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When you've made the terrible discovery that your home has been burglarized, know that you can lose a lot more than stashed cash and precious jewelry. Your identity also is at risk. Identity theft is a type of crime where someone takes your personal data and uses it to impersonate you. That person may steal from your bank accounts, make charges with your credit cards and open new credit accounts in your name, leaving you with the bill and potentially damaging your credit.
Before problems start, take action to safeguard your identity. And if identity theft has already begun, know how to shut it down fast.
How Your Personal Data Can Be Stolen From Your Home
Once in your home, there are a number of places a thief can find your personal data:
- Mail: A thief may grab paper statements sent from your bank, credit card issuer or deposit accounts. This mail contains valuable information the thief can use to buy things online and over the phone, or make duplicate cards to shop from brick-and-mortar stores. Mail that contains your Social Security number and date of birth (which is typically on letters from the IRS, medical providers and the Social Security Administration) is also highly prized by identity thieves.
- Laptop or computer: If your laptop or computer is not password-protected, anybody in possession of it has a window into your stored information. To find it, somebody could search your hard drive for keywords, such as "credit card accounts," "medical insurance" and "2018 taxes." If login information for online retailers is saved in your browser, that can also be used.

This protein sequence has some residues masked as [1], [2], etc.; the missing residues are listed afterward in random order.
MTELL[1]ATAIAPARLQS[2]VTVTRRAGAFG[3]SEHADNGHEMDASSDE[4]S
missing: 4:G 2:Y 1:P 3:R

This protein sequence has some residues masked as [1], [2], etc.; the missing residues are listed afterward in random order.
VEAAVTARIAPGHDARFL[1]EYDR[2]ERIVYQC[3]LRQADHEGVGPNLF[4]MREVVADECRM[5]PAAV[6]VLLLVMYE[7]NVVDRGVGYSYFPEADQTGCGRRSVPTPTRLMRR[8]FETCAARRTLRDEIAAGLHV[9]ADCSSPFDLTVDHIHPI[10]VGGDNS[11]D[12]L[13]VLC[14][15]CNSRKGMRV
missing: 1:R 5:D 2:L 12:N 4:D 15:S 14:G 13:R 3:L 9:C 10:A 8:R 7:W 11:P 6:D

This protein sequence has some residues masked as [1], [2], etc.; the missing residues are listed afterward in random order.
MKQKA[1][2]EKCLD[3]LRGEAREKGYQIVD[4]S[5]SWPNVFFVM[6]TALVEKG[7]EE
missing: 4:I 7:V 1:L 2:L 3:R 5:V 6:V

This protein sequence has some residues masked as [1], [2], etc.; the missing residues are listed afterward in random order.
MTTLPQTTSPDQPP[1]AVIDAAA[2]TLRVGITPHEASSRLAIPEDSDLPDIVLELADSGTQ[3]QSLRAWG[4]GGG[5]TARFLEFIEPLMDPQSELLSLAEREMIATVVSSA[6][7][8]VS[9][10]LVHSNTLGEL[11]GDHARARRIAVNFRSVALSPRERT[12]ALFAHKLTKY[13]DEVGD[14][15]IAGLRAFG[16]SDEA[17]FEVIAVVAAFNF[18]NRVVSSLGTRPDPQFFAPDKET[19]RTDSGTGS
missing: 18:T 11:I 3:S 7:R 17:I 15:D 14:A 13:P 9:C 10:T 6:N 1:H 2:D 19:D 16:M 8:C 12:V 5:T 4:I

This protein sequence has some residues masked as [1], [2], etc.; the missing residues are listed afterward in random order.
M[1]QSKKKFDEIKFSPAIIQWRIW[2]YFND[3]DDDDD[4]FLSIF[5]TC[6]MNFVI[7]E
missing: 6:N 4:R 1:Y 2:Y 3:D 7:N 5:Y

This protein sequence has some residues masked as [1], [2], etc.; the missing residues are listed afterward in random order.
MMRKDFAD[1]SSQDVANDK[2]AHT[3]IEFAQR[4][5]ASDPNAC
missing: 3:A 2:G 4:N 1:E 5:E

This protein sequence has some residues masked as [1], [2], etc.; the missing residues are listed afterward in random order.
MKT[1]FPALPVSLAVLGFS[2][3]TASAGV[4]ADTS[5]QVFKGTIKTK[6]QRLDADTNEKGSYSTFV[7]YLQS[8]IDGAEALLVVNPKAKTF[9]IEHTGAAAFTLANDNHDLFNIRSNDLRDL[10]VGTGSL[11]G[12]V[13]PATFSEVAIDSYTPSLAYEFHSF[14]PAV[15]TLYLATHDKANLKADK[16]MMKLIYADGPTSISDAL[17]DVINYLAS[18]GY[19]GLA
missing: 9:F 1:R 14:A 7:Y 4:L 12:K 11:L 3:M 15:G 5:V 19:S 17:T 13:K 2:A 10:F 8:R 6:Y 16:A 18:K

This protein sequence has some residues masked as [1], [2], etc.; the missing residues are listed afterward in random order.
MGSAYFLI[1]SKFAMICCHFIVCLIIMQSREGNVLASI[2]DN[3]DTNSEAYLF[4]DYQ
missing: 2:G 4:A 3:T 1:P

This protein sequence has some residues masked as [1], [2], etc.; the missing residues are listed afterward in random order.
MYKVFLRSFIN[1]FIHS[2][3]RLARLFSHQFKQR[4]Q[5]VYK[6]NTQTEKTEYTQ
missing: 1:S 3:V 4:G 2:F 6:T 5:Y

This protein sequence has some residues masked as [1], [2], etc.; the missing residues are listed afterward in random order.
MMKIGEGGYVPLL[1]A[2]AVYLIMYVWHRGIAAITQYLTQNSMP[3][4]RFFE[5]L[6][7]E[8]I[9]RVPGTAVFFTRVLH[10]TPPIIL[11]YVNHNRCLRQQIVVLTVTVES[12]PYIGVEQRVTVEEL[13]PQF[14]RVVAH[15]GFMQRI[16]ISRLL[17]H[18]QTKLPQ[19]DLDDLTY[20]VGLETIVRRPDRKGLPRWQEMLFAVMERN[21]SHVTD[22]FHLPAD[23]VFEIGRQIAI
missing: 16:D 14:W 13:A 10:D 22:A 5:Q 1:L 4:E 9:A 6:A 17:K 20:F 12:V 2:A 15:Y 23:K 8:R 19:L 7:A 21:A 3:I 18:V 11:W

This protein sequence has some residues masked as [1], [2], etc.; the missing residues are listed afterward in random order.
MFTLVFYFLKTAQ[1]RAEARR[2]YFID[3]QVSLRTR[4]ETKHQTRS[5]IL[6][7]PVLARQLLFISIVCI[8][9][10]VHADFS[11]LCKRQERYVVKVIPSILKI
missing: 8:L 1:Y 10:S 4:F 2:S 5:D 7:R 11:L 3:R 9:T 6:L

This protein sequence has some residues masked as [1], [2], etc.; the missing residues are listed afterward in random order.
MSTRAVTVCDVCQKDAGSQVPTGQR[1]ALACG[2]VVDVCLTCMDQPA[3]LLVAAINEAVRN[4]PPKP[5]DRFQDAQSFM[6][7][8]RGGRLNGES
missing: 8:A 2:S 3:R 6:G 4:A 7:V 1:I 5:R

- Private documents: There is plenty of other paperwork you definitely do not want a stranger to access. Such documents include:
- Birth certificates and Social Security cards
- Passports and expired driver's licenses
- Estate planning paperwork
- Tax returns
- Property deeds and home appraisals
- Banking and investment documents
- Marriage certificates, divorce papers and adoption forms
The more of your personal identification information a thief has, the easier it will be to "become" you. To open new credit card accounts, for example, the person will apply with your name, Social Security number and birth date, but will list their own mailing address. The card will be sent to them, and after using it, they won't pay the bill. Because the account is associated with your name and Social Security number, it will show up on your consumer credit report. You may not learn about the crime until you check your credit report, only to find a large and unpaid debt in your name.
What to Do After a Burglary
Thankfully, you can take steps to help prevent identity theft from happening after a burglary. You do have to move fast, though:
- File a police report. Contact your local law enforcement to file a report regarding the robbery. You will have the opportunity to list everything that was stolen, including anything that helps a thief commit identity theft. In the event that identity theft does occur, you will have the report number, which will help you with disputes.